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In most Cantonese speakers I know, 廿 is still a colloquial item of vocabulary, replaced with 二十 in usual formal writing; but 廿 remains a very common alternative, for counting as well as enumerating. According to CantoDict, the pronunciation "a" is the most common. This is verified in my experience; the variant with "e" I've not heard this before myself, but ...


Their pronunciations (both Cantonese and Madarin) can be found on Wikipedia: 廿 niàn 卅 sà 卌 xì These three words can be found in poems, but are rarely used in mandar today, usually we use "二十/三十/四十" to represent twenty/thirty/forty. To be specific: 廿 is wildly used in some dialects (as far as I know in Zhejiang Province): we use "廿二" for 22. 卅: is used ...


As a native speaker, this is what I do in such a case: If my listener is not Chinese, does not know Chinese, or I am speaking in an event that doesn't require my listener(s) to know Chinese - I pronounce it in whatever tone I feel comfortable. Sometimes I mimic the listeners' pronunciation. (However, if I can guess the tones, I may tend to guess, because ...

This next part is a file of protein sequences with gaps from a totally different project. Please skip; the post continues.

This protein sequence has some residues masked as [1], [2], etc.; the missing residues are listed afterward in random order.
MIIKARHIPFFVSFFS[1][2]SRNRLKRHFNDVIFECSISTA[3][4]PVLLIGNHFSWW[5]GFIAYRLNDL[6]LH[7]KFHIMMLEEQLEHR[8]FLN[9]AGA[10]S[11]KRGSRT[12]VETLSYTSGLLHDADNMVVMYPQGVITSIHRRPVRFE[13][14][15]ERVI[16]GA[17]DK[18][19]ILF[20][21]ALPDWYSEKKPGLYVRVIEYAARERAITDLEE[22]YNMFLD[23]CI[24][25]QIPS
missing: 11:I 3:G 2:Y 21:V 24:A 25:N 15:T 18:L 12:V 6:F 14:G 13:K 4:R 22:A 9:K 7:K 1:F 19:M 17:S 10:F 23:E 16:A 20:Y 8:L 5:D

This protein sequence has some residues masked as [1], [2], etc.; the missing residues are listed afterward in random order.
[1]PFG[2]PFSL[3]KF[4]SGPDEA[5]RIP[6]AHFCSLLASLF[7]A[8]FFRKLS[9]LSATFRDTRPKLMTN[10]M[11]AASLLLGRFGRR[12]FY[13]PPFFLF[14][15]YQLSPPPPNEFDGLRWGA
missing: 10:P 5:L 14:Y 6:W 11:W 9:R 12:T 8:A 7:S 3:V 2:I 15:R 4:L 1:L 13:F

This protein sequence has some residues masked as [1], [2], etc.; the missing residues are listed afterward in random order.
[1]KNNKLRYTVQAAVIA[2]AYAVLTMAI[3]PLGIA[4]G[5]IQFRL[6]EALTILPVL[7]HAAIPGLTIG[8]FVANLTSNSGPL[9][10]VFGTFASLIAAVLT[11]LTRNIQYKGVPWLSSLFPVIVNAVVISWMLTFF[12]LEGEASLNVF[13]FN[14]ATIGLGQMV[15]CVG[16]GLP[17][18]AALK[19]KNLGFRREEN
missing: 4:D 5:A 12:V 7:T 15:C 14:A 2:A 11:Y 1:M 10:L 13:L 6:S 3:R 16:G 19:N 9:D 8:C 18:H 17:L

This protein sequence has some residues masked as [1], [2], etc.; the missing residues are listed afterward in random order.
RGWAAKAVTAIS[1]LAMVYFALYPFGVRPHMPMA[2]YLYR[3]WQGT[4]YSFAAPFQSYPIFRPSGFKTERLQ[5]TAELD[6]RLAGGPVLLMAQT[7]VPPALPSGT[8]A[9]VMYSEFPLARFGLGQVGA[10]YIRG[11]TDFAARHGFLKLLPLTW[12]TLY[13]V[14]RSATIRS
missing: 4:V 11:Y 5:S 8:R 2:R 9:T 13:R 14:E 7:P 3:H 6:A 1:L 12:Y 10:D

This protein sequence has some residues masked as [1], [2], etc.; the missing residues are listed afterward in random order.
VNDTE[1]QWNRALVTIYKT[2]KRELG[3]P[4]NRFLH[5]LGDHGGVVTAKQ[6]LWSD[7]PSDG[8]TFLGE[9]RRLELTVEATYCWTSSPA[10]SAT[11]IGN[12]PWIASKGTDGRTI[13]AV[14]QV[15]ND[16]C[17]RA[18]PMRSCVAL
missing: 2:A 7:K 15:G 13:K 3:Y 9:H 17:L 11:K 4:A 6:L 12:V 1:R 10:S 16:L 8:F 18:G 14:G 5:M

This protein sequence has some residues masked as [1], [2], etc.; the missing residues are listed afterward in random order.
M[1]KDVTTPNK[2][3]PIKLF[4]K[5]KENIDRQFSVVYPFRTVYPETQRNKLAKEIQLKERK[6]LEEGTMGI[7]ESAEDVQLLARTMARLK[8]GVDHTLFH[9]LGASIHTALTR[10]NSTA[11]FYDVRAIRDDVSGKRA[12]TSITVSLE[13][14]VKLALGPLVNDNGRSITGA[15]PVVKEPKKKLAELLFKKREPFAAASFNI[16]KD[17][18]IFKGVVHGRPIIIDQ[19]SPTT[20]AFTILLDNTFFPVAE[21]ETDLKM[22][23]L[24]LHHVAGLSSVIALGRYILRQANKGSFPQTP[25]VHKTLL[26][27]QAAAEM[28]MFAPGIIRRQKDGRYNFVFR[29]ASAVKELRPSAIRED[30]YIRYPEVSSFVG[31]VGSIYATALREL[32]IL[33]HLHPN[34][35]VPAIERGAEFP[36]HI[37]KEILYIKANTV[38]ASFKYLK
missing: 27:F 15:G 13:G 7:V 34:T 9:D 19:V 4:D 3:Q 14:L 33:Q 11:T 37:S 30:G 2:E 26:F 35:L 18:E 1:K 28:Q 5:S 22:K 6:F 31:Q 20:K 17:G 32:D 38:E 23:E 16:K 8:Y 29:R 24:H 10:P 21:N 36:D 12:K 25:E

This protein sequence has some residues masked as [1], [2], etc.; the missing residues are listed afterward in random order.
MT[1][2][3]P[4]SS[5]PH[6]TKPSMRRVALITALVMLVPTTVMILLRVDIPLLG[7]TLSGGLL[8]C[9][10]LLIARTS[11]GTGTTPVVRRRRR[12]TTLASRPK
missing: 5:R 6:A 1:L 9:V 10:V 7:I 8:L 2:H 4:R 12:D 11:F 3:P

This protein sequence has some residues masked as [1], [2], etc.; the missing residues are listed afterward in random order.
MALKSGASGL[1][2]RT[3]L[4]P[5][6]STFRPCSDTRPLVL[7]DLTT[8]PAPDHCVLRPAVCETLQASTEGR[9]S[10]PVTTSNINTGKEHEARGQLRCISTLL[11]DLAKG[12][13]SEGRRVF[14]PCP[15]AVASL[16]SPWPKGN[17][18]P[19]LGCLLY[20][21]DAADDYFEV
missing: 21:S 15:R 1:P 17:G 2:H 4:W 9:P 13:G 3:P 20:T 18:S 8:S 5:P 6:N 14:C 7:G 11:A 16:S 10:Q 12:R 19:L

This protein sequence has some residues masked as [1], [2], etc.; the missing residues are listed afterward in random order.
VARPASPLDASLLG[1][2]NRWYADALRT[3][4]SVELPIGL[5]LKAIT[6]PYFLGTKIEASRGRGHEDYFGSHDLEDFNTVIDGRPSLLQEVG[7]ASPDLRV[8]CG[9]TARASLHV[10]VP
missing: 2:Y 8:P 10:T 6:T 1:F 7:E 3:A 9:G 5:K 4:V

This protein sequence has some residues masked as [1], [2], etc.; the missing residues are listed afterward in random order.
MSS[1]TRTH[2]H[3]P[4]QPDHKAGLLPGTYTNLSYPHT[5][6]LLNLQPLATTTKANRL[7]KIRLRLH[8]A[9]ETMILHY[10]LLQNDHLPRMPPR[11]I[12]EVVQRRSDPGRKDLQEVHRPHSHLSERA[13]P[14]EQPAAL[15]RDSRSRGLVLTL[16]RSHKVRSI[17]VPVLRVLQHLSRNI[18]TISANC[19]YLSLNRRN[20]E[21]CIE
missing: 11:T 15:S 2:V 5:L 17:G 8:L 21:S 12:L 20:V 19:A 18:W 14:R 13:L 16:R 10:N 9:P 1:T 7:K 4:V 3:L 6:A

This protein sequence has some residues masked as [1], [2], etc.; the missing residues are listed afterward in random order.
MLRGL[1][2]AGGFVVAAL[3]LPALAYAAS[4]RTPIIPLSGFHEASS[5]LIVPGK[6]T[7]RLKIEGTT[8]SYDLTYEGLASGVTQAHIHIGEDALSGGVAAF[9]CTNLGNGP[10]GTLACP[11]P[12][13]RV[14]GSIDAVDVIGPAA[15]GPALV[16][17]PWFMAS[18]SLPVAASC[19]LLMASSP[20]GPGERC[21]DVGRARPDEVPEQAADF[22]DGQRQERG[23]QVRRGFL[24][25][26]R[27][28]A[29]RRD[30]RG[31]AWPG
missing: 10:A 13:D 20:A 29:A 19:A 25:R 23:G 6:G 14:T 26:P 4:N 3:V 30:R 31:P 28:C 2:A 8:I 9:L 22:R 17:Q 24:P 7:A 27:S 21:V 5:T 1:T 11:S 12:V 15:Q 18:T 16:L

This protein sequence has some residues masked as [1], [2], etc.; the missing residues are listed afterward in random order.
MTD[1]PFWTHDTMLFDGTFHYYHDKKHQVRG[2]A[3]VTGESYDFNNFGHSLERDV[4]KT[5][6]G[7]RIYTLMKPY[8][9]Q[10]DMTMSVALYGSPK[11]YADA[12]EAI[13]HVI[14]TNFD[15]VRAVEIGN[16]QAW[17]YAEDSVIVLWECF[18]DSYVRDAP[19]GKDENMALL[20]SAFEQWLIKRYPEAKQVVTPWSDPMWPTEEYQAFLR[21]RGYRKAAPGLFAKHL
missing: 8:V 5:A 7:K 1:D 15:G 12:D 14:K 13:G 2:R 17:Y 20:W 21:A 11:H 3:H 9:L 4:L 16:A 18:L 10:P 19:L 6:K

Hearing English speaking folks pronounce Beijing as ”Beizhing” makes this an unrealistic ambition (is it really that hard pronouncing jing quite naturally as in jingle bells?). You simply can't expect people to correctly pronounce names or stuff in another language. Certainly, in some European countries, there are ambitions to come as close as possible: ...


儿 is Pekingese (beijing dialect), like "lah" in singlish (singapore english). in general, you don't need to write it; unless you want to impress readers that it's pekingese.


Standard mandarin pronunciation is [an] (”un” for Americans). Regional speech is [æn], preferably in Sichuan and some southern areas, more so for finals like -uan.

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